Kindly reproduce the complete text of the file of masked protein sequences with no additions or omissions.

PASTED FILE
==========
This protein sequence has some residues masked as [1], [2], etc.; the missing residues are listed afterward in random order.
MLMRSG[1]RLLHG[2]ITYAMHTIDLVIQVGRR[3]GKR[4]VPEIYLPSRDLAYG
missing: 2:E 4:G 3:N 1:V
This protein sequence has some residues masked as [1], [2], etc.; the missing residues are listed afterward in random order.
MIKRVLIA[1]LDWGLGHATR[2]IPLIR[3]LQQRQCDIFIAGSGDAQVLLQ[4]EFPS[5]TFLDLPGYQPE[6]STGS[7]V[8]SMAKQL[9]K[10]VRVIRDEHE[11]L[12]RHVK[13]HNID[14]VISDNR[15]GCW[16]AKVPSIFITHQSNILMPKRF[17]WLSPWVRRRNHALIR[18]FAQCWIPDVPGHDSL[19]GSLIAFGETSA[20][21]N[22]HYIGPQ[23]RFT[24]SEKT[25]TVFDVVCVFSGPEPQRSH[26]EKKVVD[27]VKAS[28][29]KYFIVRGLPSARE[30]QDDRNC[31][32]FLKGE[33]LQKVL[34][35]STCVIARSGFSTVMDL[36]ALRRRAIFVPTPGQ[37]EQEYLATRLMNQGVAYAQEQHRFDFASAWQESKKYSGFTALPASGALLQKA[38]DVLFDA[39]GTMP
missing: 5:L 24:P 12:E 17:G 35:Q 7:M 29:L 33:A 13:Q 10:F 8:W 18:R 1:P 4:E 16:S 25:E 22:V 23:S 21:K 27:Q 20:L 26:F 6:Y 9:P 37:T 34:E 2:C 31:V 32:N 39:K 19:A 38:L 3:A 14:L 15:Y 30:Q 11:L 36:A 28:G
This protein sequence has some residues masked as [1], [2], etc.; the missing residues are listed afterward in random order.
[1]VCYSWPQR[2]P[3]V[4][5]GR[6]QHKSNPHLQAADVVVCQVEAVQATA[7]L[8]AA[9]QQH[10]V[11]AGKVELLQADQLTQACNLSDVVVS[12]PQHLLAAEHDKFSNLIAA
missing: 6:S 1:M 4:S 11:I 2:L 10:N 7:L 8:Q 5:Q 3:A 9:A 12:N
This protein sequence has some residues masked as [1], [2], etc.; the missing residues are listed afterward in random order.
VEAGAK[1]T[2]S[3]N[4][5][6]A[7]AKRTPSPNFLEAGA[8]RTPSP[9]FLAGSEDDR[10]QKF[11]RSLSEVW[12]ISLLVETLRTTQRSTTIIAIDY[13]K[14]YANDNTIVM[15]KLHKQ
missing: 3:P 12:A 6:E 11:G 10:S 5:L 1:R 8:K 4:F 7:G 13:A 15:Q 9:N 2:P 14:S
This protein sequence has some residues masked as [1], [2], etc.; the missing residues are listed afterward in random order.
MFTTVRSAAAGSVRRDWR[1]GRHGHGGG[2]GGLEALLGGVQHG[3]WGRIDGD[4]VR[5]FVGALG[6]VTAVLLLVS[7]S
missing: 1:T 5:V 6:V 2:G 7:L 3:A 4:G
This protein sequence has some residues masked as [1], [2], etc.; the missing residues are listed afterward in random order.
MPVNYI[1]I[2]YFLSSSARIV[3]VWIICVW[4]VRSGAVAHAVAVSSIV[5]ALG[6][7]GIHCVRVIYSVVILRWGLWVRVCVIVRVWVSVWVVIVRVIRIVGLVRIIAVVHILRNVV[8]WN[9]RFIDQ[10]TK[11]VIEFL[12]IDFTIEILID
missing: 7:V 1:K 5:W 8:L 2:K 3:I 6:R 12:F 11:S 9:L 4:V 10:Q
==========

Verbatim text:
This protein sequence has some residues masked as [1], [2], etc.; the missing residues are listed afterward in random order.
MLMRSG[1]RLLHG[2]ITYAMHTIDLVIQVGRR[3]GKR[4]VPEIYLPSRDLAYG
missing: 2:E 4:G 3:N 1:V
This protein sequence has some residues masked as [1], [2], etc.; the missing residues are listed afterward in random order.
MIKRVLIA[1]LDWGLGHATR[2]IPLIR[3]LQQRQCDIFIAGSGDAQVLLQ[4]EFPS[5]TFLDLPGYQPE[6]STGS[7]V[8]SMAKQL[9]K[10]VRVIRDEHE[11]L[12]RHVK[13]HNID[14]VISDNR[15]GCW[16]AKVPSIFITHQSNILMPKRF[17]WLSPWVRRRNHALIR[18]FAQCWIPDVPGHDSL[19]GSLIAFGETSA[20][21]N[22]HYIGPQ[23]RFT[24]SEKT[25]TVFDVVCVFSGPEPQRSH[26]EKKVVD[27]VKAS[28][29]KYFIVRGLPSARE[30]QDDRNC[31][32]FLKGE[33]LQKVL[34][35]STCVIARSGFSTVMDL[36]ALRRRAIFVPTPGQ[37]EQEYLATRLMNQGVAYAQEQHRFDFASAWQESKKYSGFTALPASGALLQKA[38]DVLFDA[39]GTMP
missing: 5:L 24:P 12:E 17:G 35:Q 7:M 29:L 33:A 13:Q 10:F 8:W 18:R 1:P 4:E 16:S 25:E 22:V 23:S 21:K 27:Q 20:L 26:F 6:Y 9:P 37:T 34:E 2:C 31:V 32:N 39:K 19:A 38:L 3:A 14:L 15:Y 30:Q 11:L 36:A 28:G
This protein sequence has some residues masked as [1], [2], etc.; the missing residues are listed afterward in random order.
[1]VCYSWPQR[2]P[3]V[4][5]GR[6]QHKSNPHLQAADVVVCQVEAVQATA[7]L[8]AA[9]QQH[10]V[11]AGKVELLQADQLTQACNLSDVVVS[12]PQHLLAAEHDKFSNLIAA
missing: 6:S 1:M 4:S 11:I 2:L 10:N 7:L 8:Q 5:Q 3:A 9:A 12:N
This protein sequence has some residues masked as [1], [2], etc.; the missing residues are listed afterward in random order.
VEAGAK[1]T[2]S[3]N[4][5][6]A[7]AKRTPSPNFLEAGA[8]RTPSP[9]FLAGSEDDR[10]QKF[11]RSLSEVW[12]ISLLVETLRTTQRSTTIIAIDY[13]K[14]YANDNTIVM[15]KLHKQ
missing: 3:P 12:A 6:E 11:G 10:S 5:L 1:R 8:K 4:F 7:G 13:A 15:Q 9:N 2:P 14:S
This protein sequence has some residues masked as [1], [2], etc.; the missing residues are listed afterward in random order.
MFTTVRSAAAGSVRRDWR[1]GRHGHGGG[2]GGLEALLGGVQHG[3]WGRIDGD[4]VR[5]FVGALG[6]VTAVLLLVS[7]S
missing: 1:T 5:V 6:V 2:G 7:L 3:A 4:G
This protein sequence has some residues masked as [1], [2], etc.; the missing residues are listed afterward in random order.
MPVNYI[1]I[2]YFLSSSARIV[3]VWIICVW[4]VRSGAVAHAVAVSSIV[5]ALG[6][7]GIHCVRVIYSVVILRWGLWVRVCVIVRVWVSVWVVIVRVIRIVGLVRIIAVVHILRNVV[8]WN[9]RFIDQ[10]TK[11]VIEFL[12]IDFTIEILID
missing: 7:V 1:K 5:W 8:L 2:K 3:I 6:R 12:F 11:S 9:L 4:V 10:Q